(Yomiuri: January 17, 2016 – p. 2)
Japan is taking the launch of the Asian Infrastructure Investment Bank calmly, as many in the government predict that it will take time for the China-led aid body to become fully functional.
Tensions erupted in the government when the U.K., Germany, France and several other countries announced their participation in the AIIB in March. The move sparked fears that the Japanese economy would decline. But the management of the AIIB is still in the hands of the Chinese government, and whether it can maintain fairness remains questionable. While taking a cautious stance toward participation, Japan is poised to closely watch its development.
International competition is intensifying in Asia to win contracts for infrastructure projects that add up to about 800 billion dollars a year. In September, Japan lost to China in a bidding war for a high-speed railway project in Indonesia. The Japanese business community is becoming increasingly worried that the AIIB’s increased influence may give Chinese businesses the upper hand and hinder Japan’s exports of technological expertise in infrastructure building.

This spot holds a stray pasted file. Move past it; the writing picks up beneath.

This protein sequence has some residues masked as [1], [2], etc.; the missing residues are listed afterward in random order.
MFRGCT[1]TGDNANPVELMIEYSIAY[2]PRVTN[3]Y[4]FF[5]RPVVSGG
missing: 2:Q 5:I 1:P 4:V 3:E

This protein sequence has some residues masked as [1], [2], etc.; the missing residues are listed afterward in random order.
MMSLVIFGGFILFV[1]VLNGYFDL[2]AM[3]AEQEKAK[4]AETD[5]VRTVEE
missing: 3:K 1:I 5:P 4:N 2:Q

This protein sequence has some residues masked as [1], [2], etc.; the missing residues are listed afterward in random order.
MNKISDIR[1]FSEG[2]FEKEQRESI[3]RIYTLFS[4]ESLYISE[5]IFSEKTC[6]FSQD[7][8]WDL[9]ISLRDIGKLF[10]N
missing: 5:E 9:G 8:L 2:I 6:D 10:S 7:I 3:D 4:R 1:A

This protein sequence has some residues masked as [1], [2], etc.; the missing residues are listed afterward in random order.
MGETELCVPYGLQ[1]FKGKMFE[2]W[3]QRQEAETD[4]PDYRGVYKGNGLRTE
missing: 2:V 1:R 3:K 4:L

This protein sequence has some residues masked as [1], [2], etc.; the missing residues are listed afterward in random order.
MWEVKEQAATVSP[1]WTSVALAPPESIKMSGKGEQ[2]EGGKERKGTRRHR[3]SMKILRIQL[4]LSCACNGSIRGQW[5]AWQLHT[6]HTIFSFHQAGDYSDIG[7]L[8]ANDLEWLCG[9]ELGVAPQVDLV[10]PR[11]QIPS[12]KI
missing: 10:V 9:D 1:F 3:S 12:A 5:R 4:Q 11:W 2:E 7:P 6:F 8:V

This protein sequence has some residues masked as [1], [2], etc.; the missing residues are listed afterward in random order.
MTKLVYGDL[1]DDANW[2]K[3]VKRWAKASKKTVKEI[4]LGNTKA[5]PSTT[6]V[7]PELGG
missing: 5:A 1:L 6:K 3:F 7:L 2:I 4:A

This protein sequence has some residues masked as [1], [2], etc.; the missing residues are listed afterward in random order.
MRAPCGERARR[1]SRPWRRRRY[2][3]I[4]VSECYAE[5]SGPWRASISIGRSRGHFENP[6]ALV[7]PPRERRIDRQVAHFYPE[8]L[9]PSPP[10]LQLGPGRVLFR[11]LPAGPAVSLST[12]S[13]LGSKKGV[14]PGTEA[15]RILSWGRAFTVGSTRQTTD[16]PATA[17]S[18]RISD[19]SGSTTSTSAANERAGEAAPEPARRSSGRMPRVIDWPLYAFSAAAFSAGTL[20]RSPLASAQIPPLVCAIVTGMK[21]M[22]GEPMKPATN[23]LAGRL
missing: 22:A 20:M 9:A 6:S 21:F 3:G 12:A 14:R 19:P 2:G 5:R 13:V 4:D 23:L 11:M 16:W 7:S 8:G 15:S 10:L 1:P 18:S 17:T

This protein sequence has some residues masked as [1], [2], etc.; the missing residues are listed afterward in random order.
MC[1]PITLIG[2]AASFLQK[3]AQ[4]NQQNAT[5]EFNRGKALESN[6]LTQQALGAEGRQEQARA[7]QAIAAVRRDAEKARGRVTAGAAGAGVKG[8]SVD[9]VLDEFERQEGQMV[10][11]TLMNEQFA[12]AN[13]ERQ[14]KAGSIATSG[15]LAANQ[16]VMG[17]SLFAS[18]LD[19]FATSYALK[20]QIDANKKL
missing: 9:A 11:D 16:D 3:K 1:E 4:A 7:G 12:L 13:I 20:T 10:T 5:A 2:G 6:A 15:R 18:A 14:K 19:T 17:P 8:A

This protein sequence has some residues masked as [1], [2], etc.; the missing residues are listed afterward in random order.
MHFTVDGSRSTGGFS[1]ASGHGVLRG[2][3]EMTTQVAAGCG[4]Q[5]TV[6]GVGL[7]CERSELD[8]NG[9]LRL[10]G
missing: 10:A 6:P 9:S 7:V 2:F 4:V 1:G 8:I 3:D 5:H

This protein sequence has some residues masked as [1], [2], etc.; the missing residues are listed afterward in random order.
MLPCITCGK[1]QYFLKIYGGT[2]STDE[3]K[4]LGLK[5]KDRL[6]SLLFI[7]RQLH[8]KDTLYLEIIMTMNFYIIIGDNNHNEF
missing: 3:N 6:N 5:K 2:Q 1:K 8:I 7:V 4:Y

The government is currently working to invest about 110 billion dollars over the next five years in quality infrastructure projects in Asia. To better compete against the AIIB, it will reduce the time required to process yen loans for key projects to about one and a half years from about three years, and carry out other reforms.
The Asian Development Bank, which is managed under the leadership of Japan and the U.S., is planning to extend loans together with the AIIB. ADB President Takehiko Nakao said at an international symposium hosted by the Yomiuri Shimbun in November: “The ADB has agreed with the AIIB on joint financing and we hope to extend the first loans as early as next spring.” If the two aid organizations finance many projects together, Japan will probably be able to maintain its influence. (Slightly abridged)